Africa news (Apr 2011)


Vodafone Group and Botswana Telecommunications Corporation Limited (BTC) have signed a new Partner Market agreement. The agreement will allow BTC to access Vodafone’s global data reach and offer customers a competitive cost base and Vodafone will be given access to BTC’s extensive local network.


MTN Ghana has unveiled plans to invest GHS460 million (US$122 million) in network improvement work in 2015, following infrastructure investments of GHS311 million in 2014. MTN Ghana has deployed an additional 112 3G BTS in the last few months. MTN’s tower network in Ghana is managed by a joint venture tower company with American Tower.


State-owned operator CamTel is preparing to deploy a mobile communications network after being awarded a wireless license in September 2014. In addition MTN and Orange Cameroon have received permission to launch 3G and 4G services which will open up competition with Viettel Cameroon’s high speed data offering.


As the row over infrastructure sharing, particularly in relation to market leader Econet’s network continues, the government’s latest plan to create an entity to take control of the country’s telecoms infrastructure. Their aim is to see one independent company setting up infrastructure to end any debates about ownership and to promote competition on service levels rather than network coverage.


Ericsson has signed a contract with Tigo Senegal to manage and maintain Tigo’s network and technical capabilities. Although Ericsson will take over responsibility for operational management, Tigo will retain control over strategic issues such as ownership of equipment, network development and investment strategy.

Nigeria, Ghana and Uganda

A changing of the guard at American Tower in Africa will see Francois Van Zyl moving from Cell C to become CEO of ATC Ghana. Thomas Sonesson will move from Ghana to take over as CEO of ATC Uganda as the previous Ugandan CEO Gordon Porter will head up the new ATC Nigeria.

South Africa

Cell C has announced a planned investment of ZAR8 billion (UD$667.2 million) to fund LTE roll-out in targeted areas in South Africa over the next three years. The strategy will be to target highly populated metropolitan areas. Huawei and ZTE have been engaged as primary partners in the rollout which will cover some 4,000 sites.

South Africa

More detail is emerging of the Telkom tower sale process, incorrectly rumoured to have been discontinued in one media outlet. It seems Telkom only wants to sell a small proportion of their macro towers, while they are seeking that the same counterpart manage the balance of their tower assets.

South Africa/Africa

TowerXchange believes that Vodacom Group would be open to sharing network infrastructure with competitors Millicom and Bharti Airtel, in order to reduce costs related to O&M as well as for furute network deployments. This represents a new way of approaching infrastructure sharing in Africa, where the towerco-led ‘Sale and Leaseback’ model is more prevalent. This plan would see Bharti Airtel, Millicom and Vodacom sharing infrastructure in the markets they have in common, such as Tanzania and DRC.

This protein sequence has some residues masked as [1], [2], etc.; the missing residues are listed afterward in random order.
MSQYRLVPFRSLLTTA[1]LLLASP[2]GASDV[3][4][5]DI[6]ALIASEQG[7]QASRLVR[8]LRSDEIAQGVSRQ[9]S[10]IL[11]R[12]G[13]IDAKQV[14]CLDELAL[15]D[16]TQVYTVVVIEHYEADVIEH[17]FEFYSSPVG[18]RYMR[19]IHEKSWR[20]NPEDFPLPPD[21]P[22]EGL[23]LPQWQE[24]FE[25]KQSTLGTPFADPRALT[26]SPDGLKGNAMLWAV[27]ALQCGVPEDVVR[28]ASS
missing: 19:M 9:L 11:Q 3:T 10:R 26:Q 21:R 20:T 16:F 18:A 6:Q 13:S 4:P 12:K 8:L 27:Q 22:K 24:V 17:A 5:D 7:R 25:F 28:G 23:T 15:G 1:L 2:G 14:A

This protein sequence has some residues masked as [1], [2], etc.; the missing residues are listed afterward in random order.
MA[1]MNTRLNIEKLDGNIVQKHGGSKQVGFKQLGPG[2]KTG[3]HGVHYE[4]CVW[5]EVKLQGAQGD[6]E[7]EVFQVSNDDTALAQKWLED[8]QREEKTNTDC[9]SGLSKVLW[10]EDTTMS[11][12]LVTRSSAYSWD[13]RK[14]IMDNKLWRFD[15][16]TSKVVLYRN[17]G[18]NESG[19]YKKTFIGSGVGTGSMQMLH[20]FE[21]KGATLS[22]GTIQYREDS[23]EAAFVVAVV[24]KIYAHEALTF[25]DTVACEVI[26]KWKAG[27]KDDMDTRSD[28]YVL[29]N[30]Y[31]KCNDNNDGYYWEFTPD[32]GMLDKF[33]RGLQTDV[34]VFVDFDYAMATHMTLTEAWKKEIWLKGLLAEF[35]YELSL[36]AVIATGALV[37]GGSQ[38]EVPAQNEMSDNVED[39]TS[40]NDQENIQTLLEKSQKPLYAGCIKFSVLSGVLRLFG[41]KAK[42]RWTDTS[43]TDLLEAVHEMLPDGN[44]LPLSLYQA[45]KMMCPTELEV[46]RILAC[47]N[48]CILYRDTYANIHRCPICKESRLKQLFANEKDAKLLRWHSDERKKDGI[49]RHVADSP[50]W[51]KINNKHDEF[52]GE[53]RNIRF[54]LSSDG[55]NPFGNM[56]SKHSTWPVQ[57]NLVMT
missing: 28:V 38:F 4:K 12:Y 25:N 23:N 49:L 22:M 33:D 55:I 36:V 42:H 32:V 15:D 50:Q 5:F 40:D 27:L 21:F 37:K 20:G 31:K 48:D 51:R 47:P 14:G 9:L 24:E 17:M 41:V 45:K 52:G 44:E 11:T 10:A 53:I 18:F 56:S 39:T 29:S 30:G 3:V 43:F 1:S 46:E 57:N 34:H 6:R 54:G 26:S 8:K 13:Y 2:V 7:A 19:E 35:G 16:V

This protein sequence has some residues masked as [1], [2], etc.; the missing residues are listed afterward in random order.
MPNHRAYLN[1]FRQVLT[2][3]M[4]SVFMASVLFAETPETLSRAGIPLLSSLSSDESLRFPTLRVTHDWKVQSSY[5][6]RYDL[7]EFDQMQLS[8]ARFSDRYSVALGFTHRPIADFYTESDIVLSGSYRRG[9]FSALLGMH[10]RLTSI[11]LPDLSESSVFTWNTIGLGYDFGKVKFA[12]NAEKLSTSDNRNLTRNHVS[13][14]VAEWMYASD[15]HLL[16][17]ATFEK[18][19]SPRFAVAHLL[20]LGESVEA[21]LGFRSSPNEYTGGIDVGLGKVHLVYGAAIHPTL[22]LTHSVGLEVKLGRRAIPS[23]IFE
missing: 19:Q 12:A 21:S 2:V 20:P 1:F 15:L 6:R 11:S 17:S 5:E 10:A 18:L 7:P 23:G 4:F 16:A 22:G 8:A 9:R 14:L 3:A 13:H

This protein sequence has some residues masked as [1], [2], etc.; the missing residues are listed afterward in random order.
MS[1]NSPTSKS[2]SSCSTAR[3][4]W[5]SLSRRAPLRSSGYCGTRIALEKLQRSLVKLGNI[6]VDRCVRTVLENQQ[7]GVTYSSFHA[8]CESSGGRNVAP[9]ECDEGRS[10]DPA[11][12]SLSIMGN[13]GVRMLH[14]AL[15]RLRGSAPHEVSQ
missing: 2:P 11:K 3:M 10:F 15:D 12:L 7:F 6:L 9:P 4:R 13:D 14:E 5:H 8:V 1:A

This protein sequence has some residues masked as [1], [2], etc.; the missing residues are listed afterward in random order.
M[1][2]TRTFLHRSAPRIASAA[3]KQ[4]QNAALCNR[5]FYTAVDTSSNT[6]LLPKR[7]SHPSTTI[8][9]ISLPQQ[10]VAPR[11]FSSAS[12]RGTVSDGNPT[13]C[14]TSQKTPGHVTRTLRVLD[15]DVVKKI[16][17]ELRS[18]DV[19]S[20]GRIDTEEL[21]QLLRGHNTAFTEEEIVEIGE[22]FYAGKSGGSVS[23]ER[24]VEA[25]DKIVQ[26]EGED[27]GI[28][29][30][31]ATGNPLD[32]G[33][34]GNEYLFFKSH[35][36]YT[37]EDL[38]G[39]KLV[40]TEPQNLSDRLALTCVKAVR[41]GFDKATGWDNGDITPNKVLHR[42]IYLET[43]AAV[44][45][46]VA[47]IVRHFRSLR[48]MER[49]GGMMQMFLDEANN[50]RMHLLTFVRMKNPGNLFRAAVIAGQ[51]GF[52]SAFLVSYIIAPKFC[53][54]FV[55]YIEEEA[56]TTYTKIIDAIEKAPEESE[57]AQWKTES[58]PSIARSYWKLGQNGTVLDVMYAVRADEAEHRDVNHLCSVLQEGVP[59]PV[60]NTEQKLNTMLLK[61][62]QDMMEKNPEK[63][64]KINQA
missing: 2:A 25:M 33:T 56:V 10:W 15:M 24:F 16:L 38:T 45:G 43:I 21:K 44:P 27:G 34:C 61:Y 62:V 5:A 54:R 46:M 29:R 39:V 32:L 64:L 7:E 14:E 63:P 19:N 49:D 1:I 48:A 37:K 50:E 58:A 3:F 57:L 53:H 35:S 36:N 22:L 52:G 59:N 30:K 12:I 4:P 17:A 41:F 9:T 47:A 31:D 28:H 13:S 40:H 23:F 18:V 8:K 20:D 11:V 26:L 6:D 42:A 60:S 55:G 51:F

Huawei has won a contract to build new telecom infrastructure in Zambia, as part of a US$65 million initiative to increase connectivity. The towers will be used by all three Zambian mobile operators and will be overseen by the Zambia Information and Communication Technology Authority (ZICTA), the country’s telecom regulator.


IHS has been licensed by the Nigerian Communications Commission (NCC) to improve broadband services in the northern central states of the country. According to rumours, IHS will focus on urban areas in this region, where there is currently no broadband provision and very limited mobile internet.


The government is said to be considering the possibility of tendering for a fourth mobile operator later in 2015. While Alpha Telecom has begun to deploy infrastructure they have hit many roadblocks, to the point where in November 2014 it was revealed that a prosecutor for the Ministre de l’Economie et des Finances had begun an investigation into their license. This delay has led the government to investigate the possibility of issuing a further concession to another company once the block on licensing lifts later this year.


Rumours in TMTfinance that IHS is already gearing up for an IPO are premature. All three private equity backed African towercos, Helios Towers Africa, Eaton Towers and IHS, will ideally need two to three years’ trading history at scale before having a realistic option to list. 2015 and 2016 will be about integrating and consolidating their acquisitions, IPOs or trade sales are unlikely to occur until 2017 given the time lapse between announcing and closing deals

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